"It's great," Hughes said. "The big thing this year has kind of been pitch count and not going very deep in games. Especially coming off a bad outing, to be able to put this one together is a good feeling and hopefully something to build off."
The win also secured a 6-3 road trip for the Yankees, who swept the A's in Oakland and took two out of three from the Tigers.
New York's offense presented itself immediately, as Derek Jeter hit his 27th career leadoff home run on the first pitch of the game from Verlander. The Yankees tacked on a second run in the frame when Curtis Granderson walked and later scored on a sacrifice fly by Mark Teixeira.
"It's not like he's fun to face," Jeter said of Verlander. "He knows what he's doing; he's going to mix it up. He seems to get stronger as the game goes on, so you like to score runs early any time you face him. Not too many teams have had much success, so we were fortunate today he was struggling with his command a little bit and we scored those early runs. But you're never comfortable when you're facing him."
Hughes allowed a two-out baserunner in each of the first three frames (a walk in the first and third, and a single in the second) before Prince Fielder drove in the Tigers' run, a deep home run to right field to lead off the fourth.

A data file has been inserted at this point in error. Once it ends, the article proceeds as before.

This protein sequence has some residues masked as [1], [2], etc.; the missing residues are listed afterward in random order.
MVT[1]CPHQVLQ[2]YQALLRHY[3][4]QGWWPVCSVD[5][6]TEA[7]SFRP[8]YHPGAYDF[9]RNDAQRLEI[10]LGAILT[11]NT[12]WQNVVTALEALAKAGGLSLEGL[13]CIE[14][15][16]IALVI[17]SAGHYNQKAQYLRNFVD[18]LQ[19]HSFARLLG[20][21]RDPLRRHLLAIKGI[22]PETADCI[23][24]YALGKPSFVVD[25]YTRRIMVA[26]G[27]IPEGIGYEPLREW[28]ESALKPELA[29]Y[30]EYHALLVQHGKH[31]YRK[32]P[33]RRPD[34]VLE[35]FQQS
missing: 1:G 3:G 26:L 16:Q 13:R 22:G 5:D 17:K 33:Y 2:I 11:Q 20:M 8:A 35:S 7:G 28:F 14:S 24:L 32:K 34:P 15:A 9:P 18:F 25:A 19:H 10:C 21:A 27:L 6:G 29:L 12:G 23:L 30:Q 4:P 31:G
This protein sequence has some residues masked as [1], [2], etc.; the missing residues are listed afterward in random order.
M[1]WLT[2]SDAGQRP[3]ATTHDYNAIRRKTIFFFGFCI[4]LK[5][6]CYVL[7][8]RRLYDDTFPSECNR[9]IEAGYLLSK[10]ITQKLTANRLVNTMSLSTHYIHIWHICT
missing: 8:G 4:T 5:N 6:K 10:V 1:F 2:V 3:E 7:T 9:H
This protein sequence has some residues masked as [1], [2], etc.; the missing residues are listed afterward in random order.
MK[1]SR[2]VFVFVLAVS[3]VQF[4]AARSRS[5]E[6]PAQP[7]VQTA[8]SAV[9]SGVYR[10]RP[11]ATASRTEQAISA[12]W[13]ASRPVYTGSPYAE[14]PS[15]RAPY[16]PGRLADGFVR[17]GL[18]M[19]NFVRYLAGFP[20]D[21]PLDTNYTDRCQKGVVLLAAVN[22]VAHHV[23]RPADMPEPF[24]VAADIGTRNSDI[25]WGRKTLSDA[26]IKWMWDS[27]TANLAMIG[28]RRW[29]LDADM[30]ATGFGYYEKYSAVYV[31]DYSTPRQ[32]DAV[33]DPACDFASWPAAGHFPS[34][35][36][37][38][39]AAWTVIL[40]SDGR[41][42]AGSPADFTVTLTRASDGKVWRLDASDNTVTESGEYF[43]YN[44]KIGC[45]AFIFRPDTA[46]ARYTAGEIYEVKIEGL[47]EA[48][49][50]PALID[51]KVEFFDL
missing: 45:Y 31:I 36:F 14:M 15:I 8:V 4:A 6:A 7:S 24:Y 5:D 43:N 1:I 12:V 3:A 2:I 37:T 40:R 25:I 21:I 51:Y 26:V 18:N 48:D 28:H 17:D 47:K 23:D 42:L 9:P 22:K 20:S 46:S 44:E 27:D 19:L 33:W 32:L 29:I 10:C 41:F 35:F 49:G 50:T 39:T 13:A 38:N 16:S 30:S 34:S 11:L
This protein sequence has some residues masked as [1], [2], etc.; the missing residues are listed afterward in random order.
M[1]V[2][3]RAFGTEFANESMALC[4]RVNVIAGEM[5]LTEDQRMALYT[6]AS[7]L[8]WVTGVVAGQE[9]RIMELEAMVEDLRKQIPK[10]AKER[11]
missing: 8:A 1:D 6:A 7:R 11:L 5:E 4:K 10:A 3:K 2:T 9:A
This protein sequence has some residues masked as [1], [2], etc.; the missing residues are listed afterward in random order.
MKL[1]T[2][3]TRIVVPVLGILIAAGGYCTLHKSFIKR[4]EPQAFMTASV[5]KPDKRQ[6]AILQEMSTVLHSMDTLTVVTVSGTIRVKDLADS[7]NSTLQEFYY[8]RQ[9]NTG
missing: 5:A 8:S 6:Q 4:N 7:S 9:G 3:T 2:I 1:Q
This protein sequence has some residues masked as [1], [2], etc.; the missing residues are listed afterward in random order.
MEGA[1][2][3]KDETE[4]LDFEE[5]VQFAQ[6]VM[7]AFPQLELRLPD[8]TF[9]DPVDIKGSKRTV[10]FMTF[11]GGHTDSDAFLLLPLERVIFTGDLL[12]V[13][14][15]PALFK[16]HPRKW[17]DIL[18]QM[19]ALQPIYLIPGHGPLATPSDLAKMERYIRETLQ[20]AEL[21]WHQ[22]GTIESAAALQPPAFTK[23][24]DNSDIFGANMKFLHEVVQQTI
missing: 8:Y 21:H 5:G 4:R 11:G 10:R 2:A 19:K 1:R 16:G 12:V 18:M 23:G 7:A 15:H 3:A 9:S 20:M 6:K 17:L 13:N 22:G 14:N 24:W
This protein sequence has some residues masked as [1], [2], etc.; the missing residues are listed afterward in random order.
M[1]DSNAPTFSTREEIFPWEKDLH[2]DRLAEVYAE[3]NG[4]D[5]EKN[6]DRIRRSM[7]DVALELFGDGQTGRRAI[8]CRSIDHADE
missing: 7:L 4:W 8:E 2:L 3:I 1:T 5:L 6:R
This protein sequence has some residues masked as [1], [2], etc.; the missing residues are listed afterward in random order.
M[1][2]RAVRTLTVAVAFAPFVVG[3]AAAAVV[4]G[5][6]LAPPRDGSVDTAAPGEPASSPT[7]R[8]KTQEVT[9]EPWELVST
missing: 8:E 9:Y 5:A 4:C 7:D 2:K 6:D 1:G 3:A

"Hughes was good, but we knew ahead of time," Tigers manager Jim Leyland said. "I'm disappointed in the offense today [and] mostly left-handed hitters. He's been doing the same thing. Left-handed hitters haven't been hitting him. He just pounds the ball inside, and we didn't look in there to turn on the ball at all. We just kept letting him pound it in there, and he kept jamming [them] up."
The Yankees, who were not retired in order until the eighth, got a solo home run from Alex Rodriguez in the third and scored twice more in the fifth when Granderson doubled and scored on a Robinson Cano triple. Cano also scored on the play, when Danny Worth's throw to third got past Miguel Cabrera and Verlander and into the home dugout.
Hughes, meanwhile, didn't slow as the game wore on, facing the minimum number of hitters in four of the last five innings. But he nearly didn't get the chance to finish his gem.
After Hughes retired the first two batters in the ninth, Girardi visited the mound after an on-field delay and told the right-hander that Brennan Boesch would be his last hitter, regardless of the outcome of the at-bat. Hughes stuck out Boesch swinging.
"I knew I couldn't mess around too much," Hughes said of his eighth strikeout of the afternoon. "So it was nice to get him."
Hughes attributed his success to some minor mechanical adjustments he made around the third or fourth inning, trying to keep the ball from running over the plate. He relied heavily on his fastball all afternoon, and the Tigers couldn't figure him out.
"I thought his stuff was probably as good as we've seen it all year long," Girardi said. "And that's encouraging."